After discovering Hot Stampers and the mind-blowing sound they deliver, a new customer generously sent me a few of his favorite Heavy Vinyl pressings to audition, records that he considered the best of the modern reissues that he owns. He admitted that most of what he has on Heavy Vinyl is not very good, and now that he can clearly hear what he has been missing, having played some of our best Hot Stamper jazz pressings, he is going to be putting them up on Ebay and selling them to anyone foolish enough to throw their money away on this kind of junk vinyl.
We say more power to him. That money can be used to buy records that actually are good sounding, not just supposed to be good sounding because they were custom manufactured with the utmost care and marketed at high prices to soi-disant audiophiles.
Audiophile records are a scam. They always have been and always will be.
The three of us who do the critical listening here at Better Records dropped the needle on the first disc in this set and, once the VTA was properly adjusted, gave it a chance to show us just what expert remastering from vintage mono tapes, at 45 RPM, on two slabs of luscious, thick vinyl, could do for the sound of Thad Jones’s trumpet, circa 1956.
None of us had ever heard the album on any media, vinyl or otherwise, but we know a good sounding jazz record when we hear one, and we knew pretty early on in the session that this was not a good sounding jazz record. Two minutes was all it took, but we wasted another ten making sure it was as bad as we thought.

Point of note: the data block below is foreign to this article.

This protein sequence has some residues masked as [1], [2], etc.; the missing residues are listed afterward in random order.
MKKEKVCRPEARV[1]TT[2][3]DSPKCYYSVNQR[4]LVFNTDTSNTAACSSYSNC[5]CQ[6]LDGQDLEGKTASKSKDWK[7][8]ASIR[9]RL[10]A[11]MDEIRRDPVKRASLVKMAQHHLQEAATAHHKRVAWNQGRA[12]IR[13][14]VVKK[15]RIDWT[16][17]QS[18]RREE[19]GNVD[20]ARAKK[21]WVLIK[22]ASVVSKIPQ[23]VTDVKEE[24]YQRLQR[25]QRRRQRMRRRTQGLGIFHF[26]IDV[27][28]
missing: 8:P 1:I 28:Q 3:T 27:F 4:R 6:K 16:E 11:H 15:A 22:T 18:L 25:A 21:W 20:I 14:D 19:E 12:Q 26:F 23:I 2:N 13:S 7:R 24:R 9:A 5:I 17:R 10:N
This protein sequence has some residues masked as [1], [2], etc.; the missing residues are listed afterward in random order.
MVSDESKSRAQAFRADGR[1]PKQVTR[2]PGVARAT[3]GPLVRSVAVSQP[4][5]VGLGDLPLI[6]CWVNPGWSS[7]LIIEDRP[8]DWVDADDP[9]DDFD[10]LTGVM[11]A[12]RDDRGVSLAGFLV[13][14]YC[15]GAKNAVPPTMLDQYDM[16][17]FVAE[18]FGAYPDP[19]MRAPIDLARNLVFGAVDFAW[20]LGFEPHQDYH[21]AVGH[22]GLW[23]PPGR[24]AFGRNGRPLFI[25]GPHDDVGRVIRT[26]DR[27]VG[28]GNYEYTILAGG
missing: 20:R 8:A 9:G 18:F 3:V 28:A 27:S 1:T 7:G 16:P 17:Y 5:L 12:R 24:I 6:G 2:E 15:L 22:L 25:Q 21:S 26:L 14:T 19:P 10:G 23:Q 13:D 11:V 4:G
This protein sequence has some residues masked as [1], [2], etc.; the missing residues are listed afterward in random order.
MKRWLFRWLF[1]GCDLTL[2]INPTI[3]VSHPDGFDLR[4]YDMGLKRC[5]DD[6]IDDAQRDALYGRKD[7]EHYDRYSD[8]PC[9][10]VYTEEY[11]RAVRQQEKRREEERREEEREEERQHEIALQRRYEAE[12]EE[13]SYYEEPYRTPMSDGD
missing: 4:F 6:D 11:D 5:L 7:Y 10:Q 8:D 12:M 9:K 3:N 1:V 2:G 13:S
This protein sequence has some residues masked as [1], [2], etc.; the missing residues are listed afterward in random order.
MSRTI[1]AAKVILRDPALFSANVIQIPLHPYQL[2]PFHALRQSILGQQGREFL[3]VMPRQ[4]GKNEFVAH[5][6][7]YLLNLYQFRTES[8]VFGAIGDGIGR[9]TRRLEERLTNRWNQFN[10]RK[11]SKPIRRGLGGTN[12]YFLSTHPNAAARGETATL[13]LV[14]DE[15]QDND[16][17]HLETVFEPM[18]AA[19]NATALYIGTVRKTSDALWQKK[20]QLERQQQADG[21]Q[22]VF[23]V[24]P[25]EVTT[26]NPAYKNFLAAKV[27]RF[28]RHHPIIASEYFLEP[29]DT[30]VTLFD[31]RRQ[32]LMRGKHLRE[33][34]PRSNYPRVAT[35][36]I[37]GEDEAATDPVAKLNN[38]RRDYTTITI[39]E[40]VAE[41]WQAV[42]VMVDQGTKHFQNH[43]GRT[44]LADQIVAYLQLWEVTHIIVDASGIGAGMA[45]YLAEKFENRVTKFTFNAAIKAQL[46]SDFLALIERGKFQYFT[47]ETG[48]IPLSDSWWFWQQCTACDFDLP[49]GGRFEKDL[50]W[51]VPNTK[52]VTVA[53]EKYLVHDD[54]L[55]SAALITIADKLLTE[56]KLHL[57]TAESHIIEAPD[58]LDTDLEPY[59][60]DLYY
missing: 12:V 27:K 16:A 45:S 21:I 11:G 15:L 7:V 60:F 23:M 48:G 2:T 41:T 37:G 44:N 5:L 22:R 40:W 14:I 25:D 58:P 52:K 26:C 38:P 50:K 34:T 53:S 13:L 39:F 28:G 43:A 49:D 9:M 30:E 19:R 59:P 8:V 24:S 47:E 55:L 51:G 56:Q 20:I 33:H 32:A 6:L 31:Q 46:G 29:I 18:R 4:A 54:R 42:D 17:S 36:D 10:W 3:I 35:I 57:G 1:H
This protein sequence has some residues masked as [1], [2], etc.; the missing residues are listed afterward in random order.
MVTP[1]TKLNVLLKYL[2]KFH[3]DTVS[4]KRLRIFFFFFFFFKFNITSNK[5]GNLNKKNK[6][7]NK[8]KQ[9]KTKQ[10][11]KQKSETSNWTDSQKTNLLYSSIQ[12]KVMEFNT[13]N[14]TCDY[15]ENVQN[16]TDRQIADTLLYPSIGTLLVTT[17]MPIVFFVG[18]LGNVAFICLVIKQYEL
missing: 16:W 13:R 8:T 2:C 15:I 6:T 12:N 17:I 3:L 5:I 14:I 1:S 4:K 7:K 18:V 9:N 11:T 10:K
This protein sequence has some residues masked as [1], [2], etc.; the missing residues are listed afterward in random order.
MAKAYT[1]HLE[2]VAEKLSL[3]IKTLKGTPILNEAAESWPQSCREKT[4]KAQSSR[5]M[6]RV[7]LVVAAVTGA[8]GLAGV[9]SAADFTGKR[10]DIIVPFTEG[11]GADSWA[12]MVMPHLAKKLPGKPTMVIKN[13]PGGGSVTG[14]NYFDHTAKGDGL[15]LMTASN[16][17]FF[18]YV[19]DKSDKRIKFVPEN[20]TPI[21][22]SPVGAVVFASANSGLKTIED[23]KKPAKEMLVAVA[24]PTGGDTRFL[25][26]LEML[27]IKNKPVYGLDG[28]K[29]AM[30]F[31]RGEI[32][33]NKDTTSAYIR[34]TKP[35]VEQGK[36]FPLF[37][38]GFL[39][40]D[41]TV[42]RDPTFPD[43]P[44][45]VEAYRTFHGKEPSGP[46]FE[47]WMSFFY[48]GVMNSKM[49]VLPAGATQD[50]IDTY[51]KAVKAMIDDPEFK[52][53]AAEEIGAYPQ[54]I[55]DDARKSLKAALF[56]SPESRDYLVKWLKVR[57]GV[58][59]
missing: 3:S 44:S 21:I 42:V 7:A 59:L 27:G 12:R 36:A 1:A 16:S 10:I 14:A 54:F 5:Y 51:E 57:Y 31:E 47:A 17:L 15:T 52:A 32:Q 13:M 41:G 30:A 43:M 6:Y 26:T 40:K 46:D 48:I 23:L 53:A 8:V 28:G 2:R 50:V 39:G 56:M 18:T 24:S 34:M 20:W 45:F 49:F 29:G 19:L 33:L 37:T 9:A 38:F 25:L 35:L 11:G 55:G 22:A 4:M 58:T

For those of you who might have trouble reading my handwriting, my notes read:
To my ear this disc does not sound much like the wonderful vintage analog recordings we play every day. It might make a passable CD, but I have hundreds of CDs that sound better than this album, so even setting the bar that low, I would say it’s unlikely I would want to have this set in my collection.
Who can find the time to play a mediocrity such as this. And who needs the bother of flipping it over three times for less than ten minutes a side? Buy the CD. It plays all the way through and costs a whole lot less.
Boosted sloppy bass.
By far the biggest problem with the sound. The bass is really boosted. It constantly calls attention to itself. It is the kind of sloppy, droning upper-bass that cannot be found on any RVG recording, none that I have ever heard anyway, and I’ve heard them by the hundreds.
You no doubt know about the phony boosted bass on the remastered Beatles albums. It’s that sound. Irritating in the extreme, and just plain wrong.
The album’s best quality. CDs can have good space, so why shouldn’t this CD-like record have some of that quality?
Still dry horns.
Not the sound of the horns that RVG is famous for. Somebody screwed them up in the mastering.
Bad cutting equipment? Bad EQ? Both?
What else could it be?
Wears out its welcome.
Between the boosted bass and the dry horns, the sound of these remastered audiophile discs gets old fast.
Needs heavy tubes.
If you have an Old School Vintage Tube system with heavy tube colorations, you have the ideal system to get this record to sound better than it is, and better than I ever will. As I have said many times on the site, a system like the one I owned in the ’70s (Audio Research) and again in the ’90s (McIntosh) would put me out of business today.
I need to know what is on the records I play, warts and all, not the euphonic colorations my stereo equipment wants me to hear.
No real top.
Space, yes, but not much air. Practically all the Heavy Vinyl records we play have no real extension on the top end. You can adjust your VTA until you’re blue in the face, it’s just not something these discs reproduce well.
RTI pressings are serial offenders in this regard. We find them uniformly insufferable.